Believe that life is worth living, and your belief will help create the fact.
Belief creates the actual fact.
We want all our friends to tell us our bad qualities; it is only the particular ass that does so whom we can't tolerate.
We are all ready to be savage in some cause. The difference between a good man and a bad one is the choice of the cause.
No matter how full a reservoir of maxims one may possess, and no matter how good one's sentiments may be, if one has not taken advantage of every concrete opportunity to act, one's character may remain entirely unaffected for the better.
The hell to be endured hereafter, of which theology tells, is no worse than the hell we make for ourselves in this world by habitually fashioned our characters in the wrong way.
It is well for the world that in most of us, by the age of thirty, the character has set like plaster, and will never soften again.
I have often thought the best way to define a man's character would be to seek out the particular mental or moral attitude in which, when it comes upon him, he felt himself most deeply and intensely active and alive. At such moments there is a voice inside which speaks and says: ''This is the real me!''.
Thus the sovereign voluntary path to cheerfulness, if cheerfulness be lost, is to sit up cheerfully and to act and speak as if cheerfulness were already there.
The path to cheerfulness is to sit cheerfully and to act and speak as if cheerfulness were already there.
If this life be not a real fight, in which something is eternally gained... it is no better than a game of private theatricals from which one may withdraw at will.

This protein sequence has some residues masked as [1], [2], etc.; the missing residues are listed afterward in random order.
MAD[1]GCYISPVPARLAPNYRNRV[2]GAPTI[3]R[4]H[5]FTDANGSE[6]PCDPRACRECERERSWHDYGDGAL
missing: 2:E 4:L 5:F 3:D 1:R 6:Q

When you have to make a choice and don't make it, that in itself is a choice.
Men's activities are occupied into ways -- in grappling with external circumstances and in striving to set things at one in their own topsy-turvy mind.
Hardly ever can a youth transferred to the society of his betters unlearn the nasality and other vices of speech bred in him by the associations of his growing years. Hardly ever, indeed, no matter how much money there be in his pocket, can he ever learn to dress like a gentleman-born. The merchants offer their wares as eagerly to him as to the veriest ''swell,'' but he simply cannot buy the right things.
Our normal waking consciousness, rational consciousness as we call it, is but one special type of consciousness, whilst all about it, parted from it by the filmiest of screens, there lie potential forms of consciousness entirely different.